Webinar: Neurobiological Markers of Cocaine Use Disorder
Cocaine use disorder is characterized by chronic cycles of abstinence and relapse; prevention and treatment of cocaine use disorder could be greatly advanced by a more comprehensive understanding of the neurobiological underpinnings. Alterations in the serotonin and glutamate neurotransmitter receptor systems in the brain are putative molecular mechanisms which may be involved in the propensity to relapse to cocaine use. We optimized and implemented a quantifiable and reproducible automated Simple Western™ assay in Wes™, to examine serotonin and glutamate receptor expression as well as protein:protein interactions from rodent brain samples.
During this webinar, Dr. Noelle Anastasio, Assistant Professor, Department of Pharmacology and Toxicology, University of Texas Medical Branch; and Sarah Swinford-Jackson, Graduate Assistant, Center for Addiction Research, University of Texas Medical Branch, will discuss:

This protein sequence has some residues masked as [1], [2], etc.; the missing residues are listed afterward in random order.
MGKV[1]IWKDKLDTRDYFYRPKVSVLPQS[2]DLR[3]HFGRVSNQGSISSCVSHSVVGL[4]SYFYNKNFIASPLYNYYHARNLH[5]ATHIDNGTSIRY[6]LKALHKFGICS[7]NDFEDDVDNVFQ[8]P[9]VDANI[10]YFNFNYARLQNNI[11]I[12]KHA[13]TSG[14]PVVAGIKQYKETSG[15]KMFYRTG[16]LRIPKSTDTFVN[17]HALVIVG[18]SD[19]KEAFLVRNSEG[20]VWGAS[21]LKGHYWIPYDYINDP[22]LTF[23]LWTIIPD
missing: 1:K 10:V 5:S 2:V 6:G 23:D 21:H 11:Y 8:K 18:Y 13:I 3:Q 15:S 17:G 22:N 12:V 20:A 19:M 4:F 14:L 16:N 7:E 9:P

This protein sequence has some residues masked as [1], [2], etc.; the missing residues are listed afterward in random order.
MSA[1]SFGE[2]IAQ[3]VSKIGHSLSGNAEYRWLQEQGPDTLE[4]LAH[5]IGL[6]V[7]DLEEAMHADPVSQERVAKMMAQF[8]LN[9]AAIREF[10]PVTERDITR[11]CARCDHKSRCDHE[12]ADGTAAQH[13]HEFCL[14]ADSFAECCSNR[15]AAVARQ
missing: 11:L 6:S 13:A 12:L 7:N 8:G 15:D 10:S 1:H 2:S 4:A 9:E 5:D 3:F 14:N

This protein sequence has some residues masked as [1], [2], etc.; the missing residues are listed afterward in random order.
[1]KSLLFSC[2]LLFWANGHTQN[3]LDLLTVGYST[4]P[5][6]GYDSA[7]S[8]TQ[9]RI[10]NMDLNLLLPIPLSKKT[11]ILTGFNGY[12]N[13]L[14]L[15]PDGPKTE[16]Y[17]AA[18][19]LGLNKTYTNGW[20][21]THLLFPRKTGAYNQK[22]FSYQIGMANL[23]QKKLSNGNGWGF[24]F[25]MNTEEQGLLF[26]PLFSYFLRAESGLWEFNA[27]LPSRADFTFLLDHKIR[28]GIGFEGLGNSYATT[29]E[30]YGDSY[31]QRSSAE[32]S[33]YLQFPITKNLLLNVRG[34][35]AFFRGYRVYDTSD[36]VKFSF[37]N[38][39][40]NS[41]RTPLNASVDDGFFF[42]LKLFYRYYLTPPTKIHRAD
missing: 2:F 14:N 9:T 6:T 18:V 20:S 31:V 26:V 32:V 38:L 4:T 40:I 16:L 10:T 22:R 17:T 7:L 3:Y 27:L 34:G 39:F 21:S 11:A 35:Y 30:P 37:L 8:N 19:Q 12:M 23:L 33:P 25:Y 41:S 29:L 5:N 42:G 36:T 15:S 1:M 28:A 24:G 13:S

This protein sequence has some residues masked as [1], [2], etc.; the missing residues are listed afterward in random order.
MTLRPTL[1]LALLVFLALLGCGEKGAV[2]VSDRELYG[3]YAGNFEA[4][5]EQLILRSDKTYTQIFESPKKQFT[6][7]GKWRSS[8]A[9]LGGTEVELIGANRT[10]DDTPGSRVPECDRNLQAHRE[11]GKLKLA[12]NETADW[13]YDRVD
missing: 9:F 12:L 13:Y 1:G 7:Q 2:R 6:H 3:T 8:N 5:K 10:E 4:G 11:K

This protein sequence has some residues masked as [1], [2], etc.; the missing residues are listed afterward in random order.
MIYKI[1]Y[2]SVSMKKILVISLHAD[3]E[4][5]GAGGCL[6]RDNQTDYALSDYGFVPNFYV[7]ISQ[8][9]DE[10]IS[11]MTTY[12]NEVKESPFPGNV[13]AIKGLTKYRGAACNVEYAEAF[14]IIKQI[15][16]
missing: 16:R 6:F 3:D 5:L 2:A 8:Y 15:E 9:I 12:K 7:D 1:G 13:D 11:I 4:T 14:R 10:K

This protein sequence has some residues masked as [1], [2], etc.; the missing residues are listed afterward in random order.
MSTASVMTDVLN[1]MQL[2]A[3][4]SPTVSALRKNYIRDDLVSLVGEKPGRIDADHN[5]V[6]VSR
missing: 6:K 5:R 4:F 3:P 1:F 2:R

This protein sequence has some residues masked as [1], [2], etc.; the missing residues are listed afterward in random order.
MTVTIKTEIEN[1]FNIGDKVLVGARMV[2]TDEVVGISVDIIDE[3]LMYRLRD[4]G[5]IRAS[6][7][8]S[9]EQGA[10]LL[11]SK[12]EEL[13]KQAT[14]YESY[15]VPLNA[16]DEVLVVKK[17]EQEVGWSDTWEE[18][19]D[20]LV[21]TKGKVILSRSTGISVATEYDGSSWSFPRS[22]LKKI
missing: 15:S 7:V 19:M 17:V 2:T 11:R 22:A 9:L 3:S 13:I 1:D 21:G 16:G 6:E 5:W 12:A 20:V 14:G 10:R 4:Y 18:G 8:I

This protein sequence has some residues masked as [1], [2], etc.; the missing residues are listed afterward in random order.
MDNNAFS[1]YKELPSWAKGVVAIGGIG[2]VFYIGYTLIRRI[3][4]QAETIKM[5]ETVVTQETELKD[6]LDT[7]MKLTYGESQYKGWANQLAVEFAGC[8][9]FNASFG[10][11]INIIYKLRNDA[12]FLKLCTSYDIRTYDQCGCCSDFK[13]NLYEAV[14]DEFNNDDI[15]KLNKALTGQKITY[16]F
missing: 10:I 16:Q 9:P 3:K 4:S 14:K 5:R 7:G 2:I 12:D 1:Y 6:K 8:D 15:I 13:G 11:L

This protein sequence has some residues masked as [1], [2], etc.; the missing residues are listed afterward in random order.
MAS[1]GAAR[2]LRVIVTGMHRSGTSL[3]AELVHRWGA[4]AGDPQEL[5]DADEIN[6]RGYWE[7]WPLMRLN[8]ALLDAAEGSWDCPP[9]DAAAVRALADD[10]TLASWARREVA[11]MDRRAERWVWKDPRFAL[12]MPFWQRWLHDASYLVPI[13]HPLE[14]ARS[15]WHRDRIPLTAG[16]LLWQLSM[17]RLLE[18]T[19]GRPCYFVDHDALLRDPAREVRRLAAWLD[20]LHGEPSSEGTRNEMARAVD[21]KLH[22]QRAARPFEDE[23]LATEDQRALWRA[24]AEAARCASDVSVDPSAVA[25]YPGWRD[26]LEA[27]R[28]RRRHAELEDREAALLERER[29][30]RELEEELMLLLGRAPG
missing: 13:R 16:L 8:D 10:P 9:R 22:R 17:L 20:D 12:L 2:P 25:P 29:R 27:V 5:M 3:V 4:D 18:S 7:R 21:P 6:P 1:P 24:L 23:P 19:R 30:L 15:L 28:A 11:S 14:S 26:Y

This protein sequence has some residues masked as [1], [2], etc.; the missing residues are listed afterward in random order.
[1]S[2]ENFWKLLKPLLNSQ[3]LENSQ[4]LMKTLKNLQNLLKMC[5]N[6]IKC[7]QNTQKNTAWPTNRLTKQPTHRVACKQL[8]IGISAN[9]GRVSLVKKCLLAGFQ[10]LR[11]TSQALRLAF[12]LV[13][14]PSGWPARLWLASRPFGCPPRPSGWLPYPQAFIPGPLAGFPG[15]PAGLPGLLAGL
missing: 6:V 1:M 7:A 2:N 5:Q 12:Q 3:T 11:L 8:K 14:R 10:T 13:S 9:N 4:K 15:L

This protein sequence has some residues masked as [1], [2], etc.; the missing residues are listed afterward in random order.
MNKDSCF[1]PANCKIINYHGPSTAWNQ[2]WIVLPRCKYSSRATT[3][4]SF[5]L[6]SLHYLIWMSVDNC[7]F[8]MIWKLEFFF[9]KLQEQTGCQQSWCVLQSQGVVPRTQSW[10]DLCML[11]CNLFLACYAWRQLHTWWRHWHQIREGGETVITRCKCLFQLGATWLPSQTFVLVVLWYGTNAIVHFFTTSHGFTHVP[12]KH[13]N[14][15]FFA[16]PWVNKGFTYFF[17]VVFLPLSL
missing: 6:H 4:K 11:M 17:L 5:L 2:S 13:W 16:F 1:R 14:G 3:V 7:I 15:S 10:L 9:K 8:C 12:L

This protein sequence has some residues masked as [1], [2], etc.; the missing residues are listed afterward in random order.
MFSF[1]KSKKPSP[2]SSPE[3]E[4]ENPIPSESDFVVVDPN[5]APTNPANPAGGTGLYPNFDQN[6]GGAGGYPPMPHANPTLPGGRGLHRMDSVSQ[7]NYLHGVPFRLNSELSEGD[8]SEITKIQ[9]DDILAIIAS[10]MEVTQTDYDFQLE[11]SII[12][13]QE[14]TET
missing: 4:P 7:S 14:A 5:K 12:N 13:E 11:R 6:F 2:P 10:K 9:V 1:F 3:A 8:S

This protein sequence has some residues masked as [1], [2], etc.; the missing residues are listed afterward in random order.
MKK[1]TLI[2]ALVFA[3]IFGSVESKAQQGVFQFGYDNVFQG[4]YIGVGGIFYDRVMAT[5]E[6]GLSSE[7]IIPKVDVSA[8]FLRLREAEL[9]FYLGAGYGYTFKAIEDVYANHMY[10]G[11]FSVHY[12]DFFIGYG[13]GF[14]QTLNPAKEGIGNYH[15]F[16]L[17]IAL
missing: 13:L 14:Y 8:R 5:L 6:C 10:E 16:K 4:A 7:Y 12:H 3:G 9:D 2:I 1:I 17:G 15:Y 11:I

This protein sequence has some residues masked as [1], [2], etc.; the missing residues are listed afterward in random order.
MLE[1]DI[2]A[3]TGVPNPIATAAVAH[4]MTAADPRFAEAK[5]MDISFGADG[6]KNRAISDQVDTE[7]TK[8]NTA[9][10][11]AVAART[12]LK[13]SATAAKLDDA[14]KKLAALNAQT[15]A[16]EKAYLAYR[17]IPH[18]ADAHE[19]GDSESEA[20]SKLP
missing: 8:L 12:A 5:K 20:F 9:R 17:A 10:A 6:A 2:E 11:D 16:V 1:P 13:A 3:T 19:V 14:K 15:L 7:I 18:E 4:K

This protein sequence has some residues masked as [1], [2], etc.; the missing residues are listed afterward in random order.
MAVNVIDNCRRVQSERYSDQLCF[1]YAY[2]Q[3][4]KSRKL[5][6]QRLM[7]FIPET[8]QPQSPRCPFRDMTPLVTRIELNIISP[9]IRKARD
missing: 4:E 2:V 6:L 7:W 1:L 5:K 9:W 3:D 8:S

- Validation of commercially available antibodies in vitro and ex vivo for serotonin receptors using Wes—the gel-free, blot-free, hands-free automated Western system from ProteinSimple.
- Investigation of serotonin and glutamate receptor expression in preclinical models of cocaine use disorder.
- Exploration of serotonin receptor and glutamate receptor protein:protein interactions.
Dr. Noelle Anastasio, Assistant Professor, Dept. Pharmacology and Toxicology, University of Texas Medical Branch
Sarah Swinford-Jackson, Graduate Assistant, Center for Addiction Research, University of Texas Medical Branch